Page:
G E O S C I E N C E S Gene Kliewer • Houston
New Australia reservoir lab
opens for Schlumberger
The Schlumberger Reservoir Laboratory in
Brisbane, Australia, is now open. The 10,000-
sq ft (929-sq m) facility can provide a set of
rock mechanical evaluation services including
core handling, model calibration, interpretation, core measurements, and analysis and
The facility joins Schlumberger’s laboratory network of more than 25 facilities, and
will work with the Queensland University of
Technology on reservoir characterization.
“The new facility brings rock analysis expertise and integrated solutions that enable
oil and gas operators to determine reserves in
place and better design and optimize stimulation operations,” said Sameh Hanna, president, Schlumberger Testing Services. “The
timely delivery of accurate reservoir characterization information is essential in reducing
project risk, simplifying operations, and improving feld productivity.”
BP has opened a new facility in Houston
to house what the company described as the
world’s largest supercomputer for commercial research.
The new Center for High-Performance Computing (CHPC) will be the hub to process and
manage geophysical data across BP’s portfolio. The 110,000-sq ft ( 10,219-sq m) center, located on the campus of BP’s US headquarters,
houses computing capability of more than 2. 2
petafops, total memory of 1,000 terabytes, and
disk space of 23. 5 petabytes.
“This facility is the foundation upon which
we will continue to fnd and produce energy
that would have gone untapped just a few
years ago,” said Jackie Mutschler, BP’s head
of upstream technology, at a ceremony marking the opening.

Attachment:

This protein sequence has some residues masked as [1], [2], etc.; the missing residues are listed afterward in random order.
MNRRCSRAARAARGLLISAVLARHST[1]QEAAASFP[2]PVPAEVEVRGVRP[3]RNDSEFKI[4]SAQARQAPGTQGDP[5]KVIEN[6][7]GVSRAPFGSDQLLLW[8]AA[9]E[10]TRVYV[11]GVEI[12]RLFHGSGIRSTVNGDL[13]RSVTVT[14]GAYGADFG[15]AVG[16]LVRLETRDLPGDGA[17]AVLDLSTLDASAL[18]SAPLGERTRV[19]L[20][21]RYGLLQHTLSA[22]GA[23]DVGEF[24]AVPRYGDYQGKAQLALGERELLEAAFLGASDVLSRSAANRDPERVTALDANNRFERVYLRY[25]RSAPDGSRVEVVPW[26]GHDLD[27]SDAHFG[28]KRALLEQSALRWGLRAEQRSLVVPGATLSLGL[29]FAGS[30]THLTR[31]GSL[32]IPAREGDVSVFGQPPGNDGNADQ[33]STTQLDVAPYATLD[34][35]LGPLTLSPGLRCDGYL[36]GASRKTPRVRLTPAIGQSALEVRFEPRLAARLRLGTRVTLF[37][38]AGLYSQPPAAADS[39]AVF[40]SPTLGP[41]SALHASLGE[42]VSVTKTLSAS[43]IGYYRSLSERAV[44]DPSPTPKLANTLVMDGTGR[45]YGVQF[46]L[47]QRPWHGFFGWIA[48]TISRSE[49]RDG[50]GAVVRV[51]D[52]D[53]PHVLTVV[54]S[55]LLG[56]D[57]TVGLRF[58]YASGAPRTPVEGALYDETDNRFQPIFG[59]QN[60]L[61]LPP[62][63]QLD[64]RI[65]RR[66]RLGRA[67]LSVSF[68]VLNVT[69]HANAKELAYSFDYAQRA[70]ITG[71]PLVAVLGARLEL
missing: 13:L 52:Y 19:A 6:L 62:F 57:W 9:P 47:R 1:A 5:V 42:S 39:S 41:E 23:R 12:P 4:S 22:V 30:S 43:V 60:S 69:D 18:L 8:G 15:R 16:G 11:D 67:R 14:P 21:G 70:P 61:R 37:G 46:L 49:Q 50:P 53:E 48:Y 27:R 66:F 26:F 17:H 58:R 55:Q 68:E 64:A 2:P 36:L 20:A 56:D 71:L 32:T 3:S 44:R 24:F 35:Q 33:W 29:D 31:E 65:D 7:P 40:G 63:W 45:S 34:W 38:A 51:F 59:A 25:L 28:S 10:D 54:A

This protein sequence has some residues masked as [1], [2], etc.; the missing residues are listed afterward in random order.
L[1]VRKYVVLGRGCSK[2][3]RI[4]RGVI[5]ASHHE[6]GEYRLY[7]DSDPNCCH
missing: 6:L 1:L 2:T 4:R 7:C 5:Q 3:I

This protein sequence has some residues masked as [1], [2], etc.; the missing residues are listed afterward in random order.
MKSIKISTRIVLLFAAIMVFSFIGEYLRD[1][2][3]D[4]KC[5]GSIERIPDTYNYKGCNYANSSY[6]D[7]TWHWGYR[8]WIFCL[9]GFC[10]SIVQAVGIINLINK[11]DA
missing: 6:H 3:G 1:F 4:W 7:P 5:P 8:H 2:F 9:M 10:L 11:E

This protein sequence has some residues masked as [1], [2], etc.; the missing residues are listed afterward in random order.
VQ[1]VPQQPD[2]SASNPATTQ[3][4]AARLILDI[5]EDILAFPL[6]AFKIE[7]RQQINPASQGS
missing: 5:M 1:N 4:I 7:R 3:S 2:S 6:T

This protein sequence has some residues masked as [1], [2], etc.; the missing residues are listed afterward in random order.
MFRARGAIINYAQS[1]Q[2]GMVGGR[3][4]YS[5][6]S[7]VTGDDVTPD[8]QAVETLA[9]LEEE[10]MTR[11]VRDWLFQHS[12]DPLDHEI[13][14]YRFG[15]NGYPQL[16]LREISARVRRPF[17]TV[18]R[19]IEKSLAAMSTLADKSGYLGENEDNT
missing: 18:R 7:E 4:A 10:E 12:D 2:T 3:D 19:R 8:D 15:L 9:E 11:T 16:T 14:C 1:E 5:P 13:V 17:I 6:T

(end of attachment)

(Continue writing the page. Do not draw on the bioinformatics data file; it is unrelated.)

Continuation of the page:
BP said the enhanced computing capability
will allow the company to better appraise new
fnds and manage complex reservoirs, while
enabling research into other business areas
such as refning and enhanced oil recovery.
“It is the largest supercomputer for research in America, and it’s going to take seismic to the next level,” said James Dupree,
BP’s COO of research and technology.
During a tour of the facility, designed by HOK,
CHPC manager Keith Gray said the complex
would foster “vital” collaboration among the
company’s research teams and seismic experts.
Over coming weeks, BP will relocate more
than 3,000 computing systems from its previous supercomputing facility, which had reached
maximum power and cooling capacity, into the
new building, he said. The new center opened
with around 2,500 computers and has a peak
power draw of 2. 5 MW, expandable to 7. 25 MW.
John Etgen, BP distinguished advisor for
seismic imaging, said he expects the need
for high-performance computing capacity
to continue growing. “The demand is to improve (images) to allow us to operate more
effciently and to fnd new resources. We are
always pushing the limits of what we can do.”
Seismic projects under way
TGS, in partnership with BGP, is acquiring 2D seismic, gravity, and magnetic multi-client surveys offshore Madagascar using
the M/V Challenger. The surveys, MAJ- 13
and MS- 14, will add 7,025 km ( 4,365 mi) of